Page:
Average UK rent down again in Q1 2019!

The DPS Rent Index Q1 2019

The latest issue of the DPS Rent Index is here!

 

 

If you have your finger on the pulse of the Private Rented Sector (PRS) and are a keen follower of The DPS Rent Index, you’ll have noted the overall downward trend of average rents in the UK during 2018. It looks like 2019 may follow the same trend…

 

Average UK rent down again in Q1 2019!

Average monthly UK rent fell to £757 in the first quarter of 2019, with tenants paying £5 less than the previous quarter (Q4 2018). Significantly, year on year average rents have fallen from £772 in Q1 2018 to £757 in Q1 2019 and are now at their lowest point since Q1 2016. This may be driven by tenants not choosing to move properties until after the Tenant Fees Ban comes into effect on 1 June.

 

 

What does this mean for your region?

The overall rental decline is reflected in the majority of UK regions, with only the South West, East Midlands, Yorkshire and The Humber and Wales seeing minimal increases in average rent.

It’s no real surprise that London continues to be the most expensive region in which to rent property, but the region has seen consistent average rents over the past three quarters, following a sharper drop in the first half of 2018.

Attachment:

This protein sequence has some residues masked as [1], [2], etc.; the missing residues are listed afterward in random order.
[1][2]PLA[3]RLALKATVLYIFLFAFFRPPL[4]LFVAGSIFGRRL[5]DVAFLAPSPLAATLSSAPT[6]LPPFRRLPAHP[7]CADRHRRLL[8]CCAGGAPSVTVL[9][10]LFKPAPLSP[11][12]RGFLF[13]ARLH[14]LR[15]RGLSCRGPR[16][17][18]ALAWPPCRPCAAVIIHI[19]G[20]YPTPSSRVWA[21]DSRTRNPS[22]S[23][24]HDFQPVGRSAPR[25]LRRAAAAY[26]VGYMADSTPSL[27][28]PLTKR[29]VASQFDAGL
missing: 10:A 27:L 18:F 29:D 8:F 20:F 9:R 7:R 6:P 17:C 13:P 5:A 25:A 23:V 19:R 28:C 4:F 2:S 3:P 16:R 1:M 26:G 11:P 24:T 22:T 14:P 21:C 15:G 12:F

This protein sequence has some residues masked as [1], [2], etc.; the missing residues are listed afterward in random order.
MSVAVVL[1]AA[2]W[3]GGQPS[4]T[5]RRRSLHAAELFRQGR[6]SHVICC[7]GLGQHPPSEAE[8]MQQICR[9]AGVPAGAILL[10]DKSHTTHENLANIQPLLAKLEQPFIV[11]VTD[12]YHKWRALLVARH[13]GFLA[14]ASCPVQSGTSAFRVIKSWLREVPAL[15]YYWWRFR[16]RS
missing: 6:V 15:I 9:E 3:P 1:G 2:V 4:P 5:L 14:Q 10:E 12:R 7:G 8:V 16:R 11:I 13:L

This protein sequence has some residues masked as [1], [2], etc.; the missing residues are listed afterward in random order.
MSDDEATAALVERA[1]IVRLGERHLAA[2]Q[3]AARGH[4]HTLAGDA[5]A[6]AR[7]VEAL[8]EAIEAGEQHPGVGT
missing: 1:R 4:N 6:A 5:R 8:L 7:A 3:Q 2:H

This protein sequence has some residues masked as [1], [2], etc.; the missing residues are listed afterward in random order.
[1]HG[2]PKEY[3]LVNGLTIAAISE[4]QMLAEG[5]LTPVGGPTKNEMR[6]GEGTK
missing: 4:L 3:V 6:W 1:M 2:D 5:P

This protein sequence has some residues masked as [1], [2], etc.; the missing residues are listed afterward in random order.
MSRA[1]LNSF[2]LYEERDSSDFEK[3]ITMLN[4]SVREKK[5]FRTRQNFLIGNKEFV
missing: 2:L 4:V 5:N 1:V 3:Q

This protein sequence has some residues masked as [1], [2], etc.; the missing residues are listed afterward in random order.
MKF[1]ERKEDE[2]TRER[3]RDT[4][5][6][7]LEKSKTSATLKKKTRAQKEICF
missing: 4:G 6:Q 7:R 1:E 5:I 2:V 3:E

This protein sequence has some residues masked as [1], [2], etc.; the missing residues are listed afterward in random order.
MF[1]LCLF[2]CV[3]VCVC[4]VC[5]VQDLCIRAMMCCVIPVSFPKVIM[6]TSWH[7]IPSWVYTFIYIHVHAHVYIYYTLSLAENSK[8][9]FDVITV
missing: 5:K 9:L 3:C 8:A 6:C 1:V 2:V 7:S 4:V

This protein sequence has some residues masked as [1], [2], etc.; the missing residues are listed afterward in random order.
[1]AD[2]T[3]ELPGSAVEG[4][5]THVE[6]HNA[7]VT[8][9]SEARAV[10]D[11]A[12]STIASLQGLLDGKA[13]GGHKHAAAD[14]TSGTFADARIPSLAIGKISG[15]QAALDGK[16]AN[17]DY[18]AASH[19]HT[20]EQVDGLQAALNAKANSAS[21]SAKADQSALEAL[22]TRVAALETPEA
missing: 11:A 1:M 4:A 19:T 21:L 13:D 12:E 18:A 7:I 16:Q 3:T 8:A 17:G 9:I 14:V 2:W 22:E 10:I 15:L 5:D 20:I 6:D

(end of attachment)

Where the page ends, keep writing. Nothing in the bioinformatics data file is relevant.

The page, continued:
If you’d like to live in a region that has comparatively cheaper average rents than the rest of the UK, the North East remains your best bet. Average rents now stand at £513 this quarter, which is just over £244 lower than the national average.

 

 

Head of Tenancy Deposit Protection, Daren King

“The depressed market for rents is part of the larger slowdown that began during the summer of 2016 and which we believe is linked to broad economic factors affecting spending power and demand in the UK.

We also believe that the rental market may be experiencing a period of tenant inactivity driven by uncertainty ahead of the imminent enforcement of the ban on tenancy fees from 1 June.

Even after a long period of stagnation, we don’t see many signs of a recovery anytime soon and it’s possible there will be more quarters of low or negative growth this year.”

 

You can read the full report here.